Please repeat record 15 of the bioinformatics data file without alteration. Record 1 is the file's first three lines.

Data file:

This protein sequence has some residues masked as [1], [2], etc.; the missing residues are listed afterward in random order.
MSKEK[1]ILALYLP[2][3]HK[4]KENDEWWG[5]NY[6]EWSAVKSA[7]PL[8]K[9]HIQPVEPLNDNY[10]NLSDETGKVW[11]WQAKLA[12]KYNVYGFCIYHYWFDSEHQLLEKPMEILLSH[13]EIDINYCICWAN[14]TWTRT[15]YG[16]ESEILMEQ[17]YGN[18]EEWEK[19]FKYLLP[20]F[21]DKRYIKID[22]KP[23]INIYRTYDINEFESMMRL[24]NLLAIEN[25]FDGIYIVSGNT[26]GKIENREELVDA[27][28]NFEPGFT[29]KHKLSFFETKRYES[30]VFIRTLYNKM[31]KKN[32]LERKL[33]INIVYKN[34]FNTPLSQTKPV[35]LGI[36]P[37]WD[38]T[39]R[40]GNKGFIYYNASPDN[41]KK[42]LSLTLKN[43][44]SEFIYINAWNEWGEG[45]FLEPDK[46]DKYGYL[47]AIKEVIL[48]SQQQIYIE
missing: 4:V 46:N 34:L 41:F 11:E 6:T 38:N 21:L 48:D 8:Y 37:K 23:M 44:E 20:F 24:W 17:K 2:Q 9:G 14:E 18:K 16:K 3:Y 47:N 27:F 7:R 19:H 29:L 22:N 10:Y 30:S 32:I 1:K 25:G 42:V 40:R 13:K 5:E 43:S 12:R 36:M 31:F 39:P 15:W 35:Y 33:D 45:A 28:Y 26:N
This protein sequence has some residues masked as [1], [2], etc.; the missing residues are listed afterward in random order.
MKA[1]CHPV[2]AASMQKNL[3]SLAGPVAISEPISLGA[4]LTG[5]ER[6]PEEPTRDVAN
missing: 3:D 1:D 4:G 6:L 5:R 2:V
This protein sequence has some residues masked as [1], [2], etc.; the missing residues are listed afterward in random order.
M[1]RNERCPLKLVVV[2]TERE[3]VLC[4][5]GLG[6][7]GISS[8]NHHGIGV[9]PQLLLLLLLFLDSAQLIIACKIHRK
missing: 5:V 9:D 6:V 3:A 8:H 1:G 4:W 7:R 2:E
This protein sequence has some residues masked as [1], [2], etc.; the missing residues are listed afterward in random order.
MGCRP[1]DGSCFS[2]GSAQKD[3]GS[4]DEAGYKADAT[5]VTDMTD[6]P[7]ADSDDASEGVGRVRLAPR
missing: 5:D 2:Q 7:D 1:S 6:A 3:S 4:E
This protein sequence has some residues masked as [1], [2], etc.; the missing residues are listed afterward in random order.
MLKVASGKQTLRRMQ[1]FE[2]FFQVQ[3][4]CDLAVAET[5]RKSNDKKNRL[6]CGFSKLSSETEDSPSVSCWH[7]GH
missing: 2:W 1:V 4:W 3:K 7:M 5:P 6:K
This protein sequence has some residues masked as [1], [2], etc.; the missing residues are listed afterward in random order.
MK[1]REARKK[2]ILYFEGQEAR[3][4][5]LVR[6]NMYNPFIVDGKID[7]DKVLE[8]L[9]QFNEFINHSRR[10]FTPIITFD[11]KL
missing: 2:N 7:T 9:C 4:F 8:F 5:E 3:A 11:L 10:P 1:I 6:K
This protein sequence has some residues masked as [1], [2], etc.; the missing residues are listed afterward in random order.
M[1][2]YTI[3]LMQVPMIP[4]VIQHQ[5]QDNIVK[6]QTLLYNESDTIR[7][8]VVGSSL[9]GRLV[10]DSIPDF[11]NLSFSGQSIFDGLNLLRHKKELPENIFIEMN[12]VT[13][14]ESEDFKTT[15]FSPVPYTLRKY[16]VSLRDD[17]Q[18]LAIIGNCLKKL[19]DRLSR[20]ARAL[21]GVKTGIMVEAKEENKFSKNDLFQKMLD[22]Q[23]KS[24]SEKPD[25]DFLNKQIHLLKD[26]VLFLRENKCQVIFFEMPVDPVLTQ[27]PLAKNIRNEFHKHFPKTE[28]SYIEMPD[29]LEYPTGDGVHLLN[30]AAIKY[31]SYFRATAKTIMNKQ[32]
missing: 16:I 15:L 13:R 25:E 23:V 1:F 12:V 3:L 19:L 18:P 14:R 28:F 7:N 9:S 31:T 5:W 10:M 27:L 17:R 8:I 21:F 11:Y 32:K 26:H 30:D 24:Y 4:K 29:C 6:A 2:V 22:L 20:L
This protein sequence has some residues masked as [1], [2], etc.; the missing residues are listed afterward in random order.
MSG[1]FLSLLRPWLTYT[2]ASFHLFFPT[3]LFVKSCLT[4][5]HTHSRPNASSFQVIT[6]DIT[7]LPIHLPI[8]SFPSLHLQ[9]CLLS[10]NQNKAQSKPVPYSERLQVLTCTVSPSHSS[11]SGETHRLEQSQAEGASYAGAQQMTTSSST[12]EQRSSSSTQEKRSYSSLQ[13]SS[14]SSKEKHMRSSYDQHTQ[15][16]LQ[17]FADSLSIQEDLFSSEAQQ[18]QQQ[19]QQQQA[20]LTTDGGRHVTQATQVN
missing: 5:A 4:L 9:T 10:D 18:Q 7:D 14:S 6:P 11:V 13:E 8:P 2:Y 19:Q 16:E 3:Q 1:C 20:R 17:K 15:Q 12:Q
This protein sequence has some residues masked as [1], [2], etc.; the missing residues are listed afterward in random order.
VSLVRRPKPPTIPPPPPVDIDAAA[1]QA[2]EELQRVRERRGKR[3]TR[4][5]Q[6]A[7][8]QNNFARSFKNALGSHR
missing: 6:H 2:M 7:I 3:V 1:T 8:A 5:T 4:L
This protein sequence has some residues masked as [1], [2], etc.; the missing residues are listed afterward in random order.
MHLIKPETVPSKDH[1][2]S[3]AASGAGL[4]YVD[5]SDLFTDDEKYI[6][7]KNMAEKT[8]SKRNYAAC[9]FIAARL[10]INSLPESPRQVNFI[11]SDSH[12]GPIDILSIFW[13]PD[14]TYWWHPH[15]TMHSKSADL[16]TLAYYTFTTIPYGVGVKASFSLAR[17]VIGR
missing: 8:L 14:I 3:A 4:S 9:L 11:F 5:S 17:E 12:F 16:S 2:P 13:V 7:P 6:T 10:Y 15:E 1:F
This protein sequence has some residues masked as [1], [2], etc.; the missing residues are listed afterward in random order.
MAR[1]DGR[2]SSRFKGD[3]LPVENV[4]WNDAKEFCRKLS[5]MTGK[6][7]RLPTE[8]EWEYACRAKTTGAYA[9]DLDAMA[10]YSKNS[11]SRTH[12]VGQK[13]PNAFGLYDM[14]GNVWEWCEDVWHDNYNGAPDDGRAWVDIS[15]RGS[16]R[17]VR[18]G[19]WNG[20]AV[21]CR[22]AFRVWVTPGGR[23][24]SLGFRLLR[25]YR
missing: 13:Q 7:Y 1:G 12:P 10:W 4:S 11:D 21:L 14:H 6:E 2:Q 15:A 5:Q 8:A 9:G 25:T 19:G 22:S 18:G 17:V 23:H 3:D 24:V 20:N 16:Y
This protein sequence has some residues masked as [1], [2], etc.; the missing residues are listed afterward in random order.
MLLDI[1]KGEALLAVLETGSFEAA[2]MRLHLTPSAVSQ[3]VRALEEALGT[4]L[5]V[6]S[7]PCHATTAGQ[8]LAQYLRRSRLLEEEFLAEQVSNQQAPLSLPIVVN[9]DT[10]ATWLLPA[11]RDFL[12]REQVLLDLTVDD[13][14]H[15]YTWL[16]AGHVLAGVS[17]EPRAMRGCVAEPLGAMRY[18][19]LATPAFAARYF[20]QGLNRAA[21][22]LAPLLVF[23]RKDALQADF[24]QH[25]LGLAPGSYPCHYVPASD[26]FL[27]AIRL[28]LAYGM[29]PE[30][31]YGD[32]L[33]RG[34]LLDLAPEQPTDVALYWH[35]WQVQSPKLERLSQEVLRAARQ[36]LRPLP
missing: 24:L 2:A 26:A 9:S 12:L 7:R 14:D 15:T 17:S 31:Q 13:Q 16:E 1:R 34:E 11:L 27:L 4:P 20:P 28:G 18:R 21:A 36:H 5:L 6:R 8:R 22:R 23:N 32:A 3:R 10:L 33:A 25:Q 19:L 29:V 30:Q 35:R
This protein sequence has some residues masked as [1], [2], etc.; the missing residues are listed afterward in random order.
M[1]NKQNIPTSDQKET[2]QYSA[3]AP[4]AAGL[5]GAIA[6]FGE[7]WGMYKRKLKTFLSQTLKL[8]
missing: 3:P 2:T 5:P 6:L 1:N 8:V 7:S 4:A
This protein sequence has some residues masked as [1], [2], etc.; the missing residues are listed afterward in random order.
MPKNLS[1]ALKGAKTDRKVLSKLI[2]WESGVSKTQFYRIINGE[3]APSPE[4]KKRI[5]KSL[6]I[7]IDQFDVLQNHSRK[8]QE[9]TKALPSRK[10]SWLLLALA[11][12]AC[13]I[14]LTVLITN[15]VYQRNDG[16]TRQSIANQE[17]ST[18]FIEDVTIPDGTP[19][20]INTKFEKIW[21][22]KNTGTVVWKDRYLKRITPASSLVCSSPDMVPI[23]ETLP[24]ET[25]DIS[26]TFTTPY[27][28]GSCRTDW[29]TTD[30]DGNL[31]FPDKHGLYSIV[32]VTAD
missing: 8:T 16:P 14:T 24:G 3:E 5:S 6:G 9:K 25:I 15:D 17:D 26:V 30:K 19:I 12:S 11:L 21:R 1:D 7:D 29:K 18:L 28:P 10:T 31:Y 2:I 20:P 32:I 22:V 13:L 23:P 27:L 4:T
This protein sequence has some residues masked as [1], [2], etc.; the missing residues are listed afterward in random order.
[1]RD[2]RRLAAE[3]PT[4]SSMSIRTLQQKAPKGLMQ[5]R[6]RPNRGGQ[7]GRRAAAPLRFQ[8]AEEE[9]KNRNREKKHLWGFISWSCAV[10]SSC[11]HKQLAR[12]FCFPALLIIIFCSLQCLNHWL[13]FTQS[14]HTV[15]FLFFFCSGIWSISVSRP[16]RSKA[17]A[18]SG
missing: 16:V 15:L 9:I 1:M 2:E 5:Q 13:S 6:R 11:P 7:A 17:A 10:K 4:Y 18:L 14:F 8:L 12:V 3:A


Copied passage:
This protein sequence has some residues masked as [1], [2], etc.; the missing residues are listed afterward in random order.
[1]RD[2]RRLAAE[3]PT[4]SSMSIRTLQQKAPKGLMQ[5]R[6]RPNRGGQ[7]GRRAAAPLRFQ[8]AEEE[9]KNRNREKKHLWGFISWSCAV[10]SSC[11]HKQLAR[12]FCFPALLIIIFCSLQCLNHWL[13]FTQS[14]HTV[15]FLFFFCSGIWSISVSRP[16]RSKA[17]A[18]SG
missing: 16:V 15:L 9:I 1:M 2:E 5:Q 13:S 6:R 11:P 7:A 17:A 10:K 4:Y 18:L 14:F 8:L 12:V 3:A